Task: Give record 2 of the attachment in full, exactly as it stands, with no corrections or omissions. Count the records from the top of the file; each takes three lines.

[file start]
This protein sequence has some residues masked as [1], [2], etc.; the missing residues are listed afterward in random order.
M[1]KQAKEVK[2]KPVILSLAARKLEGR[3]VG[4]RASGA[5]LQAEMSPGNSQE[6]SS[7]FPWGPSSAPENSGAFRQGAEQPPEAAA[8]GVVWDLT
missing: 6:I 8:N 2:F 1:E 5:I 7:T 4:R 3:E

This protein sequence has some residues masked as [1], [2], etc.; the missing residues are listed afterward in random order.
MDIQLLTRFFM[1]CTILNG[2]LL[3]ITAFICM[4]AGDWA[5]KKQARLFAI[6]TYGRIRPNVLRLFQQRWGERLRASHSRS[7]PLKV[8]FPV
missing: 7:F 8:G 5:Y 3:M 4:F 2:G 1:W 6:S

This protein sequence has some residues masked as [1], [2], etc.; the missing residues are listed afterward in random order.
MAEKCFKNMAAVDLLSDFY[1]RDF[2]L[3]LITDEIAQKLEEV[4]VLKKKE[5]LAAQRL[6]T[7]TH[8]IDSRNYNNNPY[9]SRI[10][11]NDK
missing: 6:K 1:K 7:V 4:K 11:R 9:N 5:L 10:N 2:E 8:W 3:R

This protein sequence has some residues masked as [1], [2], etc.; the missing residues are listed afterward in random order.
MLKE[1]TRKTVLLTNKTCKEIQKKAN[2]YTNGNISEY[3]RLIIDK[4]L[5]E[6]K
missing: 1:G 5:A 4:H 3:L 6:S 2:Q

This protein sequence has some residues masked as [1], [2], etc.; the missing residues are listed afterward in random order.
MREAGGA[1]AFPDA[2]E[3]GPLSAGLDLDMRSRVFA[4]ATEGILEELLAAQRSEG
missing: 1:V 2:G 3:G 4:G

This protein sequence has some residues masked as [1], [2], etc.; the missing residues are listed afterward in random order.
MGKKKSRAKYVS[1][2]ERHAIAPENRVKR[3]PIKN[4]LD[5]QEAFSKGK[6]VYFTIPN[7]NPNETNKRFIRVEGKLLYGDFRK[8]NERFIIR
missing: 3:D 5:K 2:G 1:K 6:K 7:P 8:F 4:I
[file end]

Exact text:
This protein sequence has some residues masked as [1], [2], etc.; the missing residues are listed afterward in random order.
MDIQLLTRFFM[1]CTILNG[2]LL[3]ITAFICM[4]AGDWA[5]KKQARLFAI[6]TYGRIRPNVLRLFQQRWGERLRASHSRS[7]PLKV[8]FPV
missing: 7:F 8:G 5:Y 3:M 4:F 2:G 1:W 6:S